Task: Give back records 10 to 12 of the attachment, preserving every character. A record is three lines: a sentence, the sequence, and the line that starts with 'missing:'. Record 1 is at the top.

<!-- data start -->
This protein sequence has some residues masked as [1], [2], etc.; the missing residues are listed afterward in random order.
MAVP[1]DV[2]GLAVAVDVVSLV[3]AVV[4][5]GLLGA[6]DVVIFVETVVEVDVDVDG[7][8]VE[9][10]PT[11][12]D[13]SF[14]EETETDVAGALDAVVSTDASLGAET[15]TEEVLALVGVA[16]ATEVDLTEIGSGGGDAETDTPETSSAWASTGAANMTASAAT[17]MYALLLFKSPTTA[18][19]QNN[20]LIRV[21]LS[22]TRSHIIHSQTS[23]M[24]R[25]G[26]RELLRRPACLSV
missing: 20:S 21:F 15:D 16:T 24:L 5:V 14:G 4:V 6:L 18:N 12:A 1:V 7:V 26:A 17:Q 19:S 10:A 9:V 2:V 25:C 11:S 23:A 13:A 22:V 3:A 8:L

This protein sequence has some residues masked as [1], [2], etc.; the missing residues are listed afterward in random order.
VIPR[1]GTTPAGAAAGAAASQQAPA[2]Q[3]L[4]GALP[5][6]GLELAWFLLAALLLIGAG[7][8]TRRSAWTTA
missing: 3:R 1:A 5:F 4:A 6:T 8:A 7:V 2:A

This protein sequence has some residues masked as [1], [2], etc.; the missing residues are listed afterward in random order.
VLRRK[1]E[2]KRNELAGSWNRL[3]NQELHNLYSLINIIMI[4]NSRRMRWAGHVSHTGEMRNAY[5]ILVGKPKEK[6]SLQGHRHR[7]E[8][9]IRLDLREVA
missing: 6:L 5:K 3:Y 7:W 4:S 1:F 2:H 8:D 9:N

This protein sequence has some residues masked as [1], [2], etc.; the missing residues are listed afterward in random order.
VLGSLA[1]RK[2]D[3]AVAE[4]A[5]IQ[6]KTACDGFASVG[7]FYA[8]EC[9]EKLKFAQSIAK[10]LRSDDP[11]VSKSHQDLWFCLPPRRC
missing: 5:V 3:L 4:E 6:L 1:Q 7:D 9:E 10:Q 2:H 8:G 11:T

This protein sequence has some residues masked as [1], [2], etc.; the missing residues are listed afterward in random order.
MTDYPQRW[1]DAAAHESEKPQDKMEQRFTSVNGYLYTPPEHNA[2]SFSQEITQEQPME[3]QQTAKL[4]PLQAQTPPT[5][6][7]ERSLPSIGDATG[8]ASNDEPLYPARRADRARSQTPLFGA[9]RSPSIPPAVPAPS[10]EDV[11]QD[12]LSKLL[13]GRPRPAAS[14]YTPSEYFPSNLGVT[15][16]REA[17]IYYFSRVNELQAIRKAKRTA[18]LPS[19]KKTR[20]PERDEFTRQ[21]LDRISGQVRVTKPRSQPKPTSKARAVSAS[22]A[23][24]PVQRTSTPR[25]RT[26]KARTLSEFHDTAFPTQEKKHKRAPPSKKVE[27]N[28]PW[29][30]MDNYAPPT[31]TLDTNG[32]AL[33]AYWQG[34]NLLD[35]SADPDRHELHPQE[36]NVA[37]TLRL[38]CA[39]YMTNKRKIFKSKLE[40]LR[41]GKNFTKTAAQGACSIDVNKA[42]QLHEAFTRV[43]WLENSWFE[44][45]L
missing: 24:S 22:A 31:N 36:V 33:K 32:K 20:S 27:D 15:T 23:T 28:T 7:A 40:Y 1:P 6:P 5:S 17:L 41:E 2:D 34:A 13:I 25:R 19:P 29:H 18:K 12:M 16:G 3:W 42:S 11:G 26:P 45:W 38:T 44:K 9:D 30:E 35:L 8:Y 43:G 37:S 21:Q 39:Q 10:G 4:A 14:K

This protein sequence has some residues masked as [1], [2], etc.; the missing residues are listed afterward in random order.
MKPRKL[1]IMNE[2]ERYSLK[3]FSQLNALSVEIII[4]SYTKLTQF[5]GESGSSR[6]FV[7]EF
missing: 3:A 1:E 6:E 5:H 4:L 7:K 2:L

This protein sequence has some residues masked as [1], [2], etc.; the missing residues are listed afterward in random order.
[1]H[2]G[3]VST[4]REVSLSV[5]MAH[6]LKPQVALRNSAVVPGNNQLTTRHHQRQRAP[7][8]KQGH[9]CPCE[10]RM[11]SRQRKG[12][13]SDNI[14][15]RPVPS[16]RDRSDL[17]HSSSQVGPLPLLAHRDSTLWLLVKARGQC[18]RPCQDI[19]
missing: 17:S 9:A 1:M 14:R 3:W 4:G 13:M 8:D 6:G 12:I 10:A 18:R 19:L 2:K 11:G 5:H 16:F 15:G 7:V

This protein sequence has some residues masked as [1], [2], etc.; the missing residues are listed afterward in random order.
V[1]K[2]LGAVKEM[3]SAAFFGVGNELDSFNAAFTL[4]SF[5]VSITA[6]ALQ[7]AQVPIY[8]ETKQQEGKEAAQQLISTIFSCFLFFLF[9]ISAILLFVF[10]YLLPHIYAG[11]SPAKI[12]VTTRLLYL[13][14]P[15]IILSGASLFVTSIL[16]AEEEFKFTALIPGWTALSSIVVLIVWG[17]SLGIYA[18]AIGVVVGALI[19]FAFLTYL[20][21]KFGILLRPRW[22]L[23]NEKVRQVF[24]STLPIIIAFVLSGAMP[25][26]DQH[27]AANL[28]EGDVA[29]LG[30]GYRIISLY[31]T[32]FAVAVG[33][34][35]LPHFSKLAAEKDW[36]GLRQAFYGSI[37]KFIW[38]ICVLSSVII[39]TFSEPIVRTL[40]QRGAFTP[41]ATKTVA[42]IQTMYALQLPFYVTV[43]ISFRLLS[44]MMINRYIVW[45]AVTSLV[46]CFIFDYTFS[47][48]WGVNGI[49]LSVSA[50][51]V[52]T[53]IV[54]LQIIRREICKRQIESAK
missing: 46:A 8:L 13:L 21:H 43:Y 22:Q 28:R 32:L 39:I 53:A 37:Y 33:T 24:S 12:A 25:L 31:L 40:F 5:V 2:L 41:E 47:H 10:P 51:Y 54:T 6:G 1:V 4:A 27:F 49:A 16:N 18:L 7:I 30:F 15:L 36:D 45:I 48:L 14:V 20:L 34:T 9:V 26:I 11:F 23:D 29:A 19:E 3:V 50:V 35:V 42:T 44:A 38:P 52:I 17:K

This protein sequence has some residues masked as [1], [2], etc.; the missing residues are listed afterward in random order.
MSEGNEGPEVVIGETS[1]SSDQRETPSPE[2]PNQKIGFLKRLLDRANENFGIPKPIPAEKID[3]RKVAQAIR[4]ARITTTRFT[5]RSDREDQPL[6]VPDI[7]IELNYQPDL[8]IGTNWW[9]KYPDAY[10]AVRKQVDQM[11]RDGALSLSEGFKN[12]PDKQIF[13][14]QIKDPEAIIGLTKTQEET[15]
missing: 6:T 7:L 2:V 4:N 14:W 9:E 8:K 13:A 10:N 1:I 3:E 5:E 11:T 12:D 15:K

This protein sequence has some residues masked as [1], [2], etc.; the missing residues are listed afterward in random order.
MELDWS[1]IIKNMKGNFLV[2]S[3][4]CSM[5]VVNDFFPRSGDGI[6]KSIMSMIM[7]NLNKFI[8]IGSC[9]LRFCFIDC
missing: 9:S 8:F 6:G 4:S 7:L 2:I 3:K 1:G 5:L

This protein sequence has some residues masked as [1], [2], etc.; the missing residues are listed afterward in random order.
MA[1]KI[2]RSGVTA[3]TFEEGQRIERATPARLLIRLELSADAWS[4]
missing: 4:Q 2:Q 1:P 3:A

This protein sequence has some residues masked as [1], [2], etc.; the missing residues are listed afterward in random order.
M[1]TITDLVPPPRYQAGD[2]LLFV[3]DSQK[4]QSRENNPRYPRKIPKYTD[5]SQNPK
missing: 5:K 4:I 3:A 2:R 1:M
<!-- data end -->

This protein sequence has some residues masked as [1], [2], etc.; the missing residues are listed afterward in random order.
MELDWS[1]IIKNMKGNFLV[2]S[3][4]CSM[5]VVNDFFPRSGDGI[6]KSIMSMIM[7]NLNKFI[8]IGSC[9]LRFCFIDC
missing: 9:S 8:F 6:G 4:S 7:L 2:I 3:K 1:G 5:L

This protein sequence has some residues masked as [1], [2], etc.; the missing residues are listed afterward in random order.
MA[1]KI[2]RSGVTA[3]TFEEGQRIERATPARLLIRLELSADAWS[4]
missing: 4:Q 2:Q 1:P 3:A

This protein sequence has some residues masked as [1], [2], etc.; the missing residues are listed afterward in random order.
M[1]TITDLVPPPRYQAGD[2]LLFV[3]DSQK[4]QSRENNPRYPRKIPKYTD[5]SQNPK
missing: 5:K 4:I 3:A 2:R 1:M